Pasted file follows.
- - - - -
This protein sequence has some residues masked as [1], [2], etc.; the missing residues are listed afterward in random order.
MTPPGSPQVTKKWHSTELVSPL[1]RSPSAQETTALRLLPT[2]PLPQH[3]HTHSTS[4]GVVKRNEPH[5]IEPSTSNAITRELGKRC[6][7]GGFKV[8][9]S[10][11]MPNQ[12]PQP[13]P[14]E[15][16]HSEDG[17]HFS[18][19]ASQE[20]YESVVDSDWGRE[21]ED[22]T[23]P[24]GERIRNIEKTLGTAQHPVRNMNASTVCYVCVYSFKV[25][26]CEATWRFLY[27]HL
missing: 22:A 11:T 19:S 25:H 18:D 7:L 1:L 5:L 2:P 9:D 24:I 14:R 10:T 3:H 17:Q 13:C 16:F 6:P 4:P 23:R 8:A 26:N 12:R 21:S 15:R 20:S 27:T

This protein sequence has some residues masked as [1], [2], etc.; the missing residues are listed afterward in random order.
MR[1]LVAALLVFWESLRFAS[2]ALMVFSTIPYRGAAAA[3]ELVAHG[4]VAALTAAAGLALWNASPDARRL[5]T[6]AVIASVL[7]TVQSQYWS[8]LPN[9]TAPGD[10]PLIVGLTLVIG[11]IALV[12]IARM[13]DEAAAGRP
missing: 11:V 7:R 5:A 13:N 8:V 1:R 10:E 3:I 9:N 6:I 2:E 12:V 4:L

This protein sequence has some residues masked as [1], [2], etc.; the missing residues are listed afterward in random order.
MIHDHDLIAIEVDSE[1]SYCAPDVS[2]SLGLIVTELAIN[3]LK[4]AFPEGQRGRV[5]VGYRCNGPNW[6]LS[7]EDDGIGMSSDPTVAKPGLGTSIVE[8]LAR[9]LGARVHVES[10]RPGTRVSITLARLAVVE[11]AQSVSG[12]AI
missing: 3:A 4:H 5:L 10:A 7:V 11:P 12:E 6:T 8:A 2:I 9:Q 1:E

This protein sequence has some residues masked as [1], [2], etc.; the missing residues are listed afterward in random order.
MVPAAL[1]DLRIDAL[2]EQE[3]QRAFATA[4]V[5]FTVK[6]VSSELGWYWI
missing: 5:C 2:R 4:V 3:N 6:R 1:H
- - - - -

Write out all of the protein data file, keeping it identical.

This protein sequence has some residues masked as [1], [2], etc.; the missing residues are listed afterward in random order.
MTPPGSPQVTKKWHSTELVSPL[1]RSPSAQETTALRLLPT[2]PLPQH[3]HTHSTS[4]GVVKRNEPH[5]IEPSTSNAITRELGKRC[6][7]GGFKV[8][9]S[10][11]MPNQ[12]PQP[13]P[14]E[15][16]HSEDG[17]HFS[18][19]ASQE[20]YESVVDSDWGRE[21]ED[22]T[23]P[24]GERIRNIEKTLGTAQHPVRNMNASTVCYVCVYSFKV[25][26]CEATWRFLY[27]HL
missing: 22:A 11:T 19:S 25:H 18:D 7:L 1:L 5:L 2:P 9:D 24:I 14:R 10:T 3:H 17:Q 13:C 16:F 6:P 4:P 23:R 8:A 26:N 12:R 21:S 15:R 20:S 27:T

This protein sequence has some residues masked as [1], [2], etc.; the missing residues are listed afterward in random order.
MR[1]LVAALLVFWESLRFAS[2]ALMVFSTIPYRGAAAA[3]ELVAHG[4]VAALTAAAGLALWNASPDARRL[5]T[6]AVIASVL[7]TVQSQYWS[8]LPN[9]TAPGD[10]PLIVGLTLVIG[11]IALV[12]IARM[13]DEAAAGRP
missing: 11:V 7:R 5:A 13:N 8:V 1:R 10:E 3:I 9:N 6:I 2:E 12:V 4:L

This protein sequence has some residues masked as [1], [2], etc.; the missing residues are listed afterward in random order.
MIHDHDLIAIEVDSE[1]SYCAPDVS[2]SLGLIVTELAIN[3]LK[4]AFPEGQRGRV[5]VGYRCNGPNW[6]LS[7]EDDGIGMSSDPTVAKPGLGTSIVE[8]LAR[9]LGARVHVES[10]RPGTRVSITLARLAVVE[11]AQSVSG[12]AI
missing: 3:A 4:H 5:L 10:A 7:V 11:P 12:E 6:T 8:A 2:I 9:Q 1:E

This protein sequence has some residues masked as [1], [2], etc.; the missing residues are listed afterward in random order.
MVPAAL[1]DLRIDAL[2]EQE[3]QRAFATA[4]V[5]FTVK[6]VSSELGWYWI
missing: 5:C 2:R 4:V 3:N 6:R 1:H